This led to the 1962 Commonwealth Immigrants Act which effectively put an end to Black immigration from the colonies, branded by the Labour leader Hugh Gaitskell at the time as “miserable, shameful, shabby” and a “cruel and brutal anti-colour legislation”. My mother got in just under the wire – granted her right of entry shortly before the restrictions were passed, and arriving shortly after they began. I still have the passport – the old blue hardbacked with a lion and a unicorn perched on Latin script and embossed in gold, issued by The Governor of Barbados “in the name of Her Majesty” and cites as her national status “British Subject: Citizen of the United Kingdom and Colonies.”

The black and white picture inside is of a teenager, just 19, with high cheeks,  high hair and high hopes. 

The Brixton Riots, 1981

A range of immigration and nationality laws aimed at restricting numbers would follow, in 1968, 1971 and 1981 and beyond. Legislative efforts to protect the rights of those already in the country followed with the Race Relations Acts of 1965, 1968 and 1976 and beyond which sought ever stiffer sanctions against discrimination on the grounds of race. 

In response to the 1958 attacks Claudia Jones, a Trinidadian activist, initiated a carnival that was first held in St. Pancras Hall in London before moving on to the streets of Notting Hill to become Europe’s biggest street festival. “We disrobed ourselves of our urban, cosmopolitan, adopted English ways,” the Trinidadian-born actress Corinne Scott Carter told me, recalling travelling on the underground in full carnival regalia for that first event.  “And robed ourselves in our own visible cultural mantle.” 

In 1963 Bristol saw a bus boycott after the local bus company refused to hire Black bus crews in the city.

Friction between Black youth and the police, a long-running sore, episodically exploded. In 1970 nine Black activists were tried and acquitted of inciting a riot after police targeted the Mangrove restaurant in Notting Hill, accusing those who gathered there of criminality – the first judicial acknowledgement of behaviour motivated by racial hatred within the Metropolitan Police.

A 1981 house fire in New Cross, London left 13 Black people, aged between 14 and 22, dead. Accusations of police indifference to unfounded allegations that the fire was racially motivated, prompted a Black people’s day of action with a 20,000 strong march from Fordham Park to Hyde Park. Later that year there were a series of rebellions across the country in Handsworth in Birmingham, Chapeltown in Leeds, in Brixton in London, Toxteth in Liverpool and Moss Side in Manchester, against police harassment in a period of mass unemployment. 

Throughout this time, beyond the most egregious expressions of blatant bigotry, the Black community could rely on just a relatively few MPs to argue their case and explain their context within the House.

As such, the arrival of Black MPs into Parliament in 1987 was no coincidence but an effort to break free from the marginalisation and alienation from mainstream politics.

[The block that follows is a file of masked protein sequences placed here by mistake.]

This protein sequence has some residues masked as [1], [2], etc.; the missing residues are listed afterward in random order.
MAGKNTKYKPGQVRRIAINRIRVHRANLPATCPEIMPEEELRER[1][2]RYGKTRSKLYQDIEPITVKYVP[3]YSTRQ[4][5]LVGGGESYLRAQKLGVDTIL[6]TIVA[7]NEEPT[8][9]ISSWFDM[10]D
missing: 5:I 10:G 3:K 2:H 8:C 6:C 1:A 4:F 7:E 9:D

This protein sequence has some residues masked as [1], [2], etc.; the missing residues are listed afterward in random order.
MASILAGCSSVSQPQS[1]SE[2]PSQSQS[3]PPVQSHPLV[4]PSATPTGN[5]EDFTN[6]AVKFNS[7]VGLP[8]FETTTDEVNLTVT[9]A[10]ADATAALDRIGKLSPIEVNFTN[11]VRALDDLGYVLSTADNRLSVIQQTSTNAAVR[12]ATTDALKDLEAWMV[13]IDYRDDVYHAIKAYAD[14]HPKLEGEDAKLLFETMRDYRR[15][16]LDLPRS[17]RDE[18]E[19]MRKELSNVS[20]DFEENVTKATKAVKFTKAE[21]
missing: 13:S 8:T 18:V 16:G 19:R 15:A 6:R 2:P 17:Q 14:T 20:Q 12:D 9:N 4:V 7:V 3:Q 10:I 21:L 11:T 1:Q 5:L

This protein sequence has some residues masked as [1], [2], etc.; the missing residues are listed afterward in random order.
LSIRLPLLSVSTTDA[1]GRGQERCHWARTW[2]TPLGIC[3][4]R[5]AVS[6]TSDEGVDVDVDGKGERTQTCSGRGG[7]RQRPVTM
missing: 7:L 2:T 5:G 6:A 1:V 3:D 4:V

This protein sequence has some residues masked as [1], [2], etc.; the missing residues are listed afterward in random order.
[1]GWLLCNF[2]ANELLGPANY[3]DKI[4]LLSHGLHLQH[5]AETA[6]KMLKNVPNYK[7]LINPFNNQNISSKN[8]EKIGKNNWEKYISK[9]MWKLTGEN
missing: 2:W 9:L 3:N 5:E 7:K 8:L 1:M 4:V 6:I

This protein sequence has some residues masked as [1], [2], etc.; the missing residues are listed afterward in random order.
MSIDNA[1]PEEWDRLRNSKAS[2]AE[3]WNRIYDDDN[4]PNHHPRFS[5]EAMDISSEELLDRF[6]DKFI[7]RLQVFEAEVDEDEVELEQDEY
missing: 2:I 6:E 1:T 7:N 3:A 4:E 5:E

This did not, of course, put an end to racism. But it was part of an evolution in how Britons understood racial and national identity. Over time the question of Black people’s right to be in Britain was no longer seriously contested, even i2012: Doreen Lawrence outside the Old Bailey after the jailing of two men for the racist murder of her son, Stephenf their access to all the resources and opportunities necessary to thrive was not yet assured. Whether in sport, literature, drama, music or politics it was no longer possible to imagine the country without them. Unpick them from the national tapestry and the entire fabric would unravel. The racist murder of Stephen Lawrence, and tireless campaigning of his parents for an inquiry into how and why the investigation into his death was poorly handled by the Metropolitan police, illustrated the degree to which the political struggles of Black people continued to combine efforts outside Parliament to force action inside. The subsequent report would reshape British conversations about race and policing for at least a generation. 

In the years to come Black representation would grow in Parliament so that we now have the most diverse Parliament and cabinet in history.

Thinking back to my 18-year-old self, trying to make sense of my racial identity, I know how important this is. But in itself, it is insufficient. As the Black Lives Matter protests raged this summer, one Black woman who was once in Parliament died. After 50 years in Britain Paulette Wilson, who once worked as a cook in the Commons canteen, was threatened with deportation during the Windrush scandal. She died a “broken women” and a symbol of how far we have to go.


Gary Younge is a professor of sociology at the University of Manchester and the former editor-at-large for The Guardian. A new edition of his Who Are We? How Identity Politics Took Over the World appeared in September 2020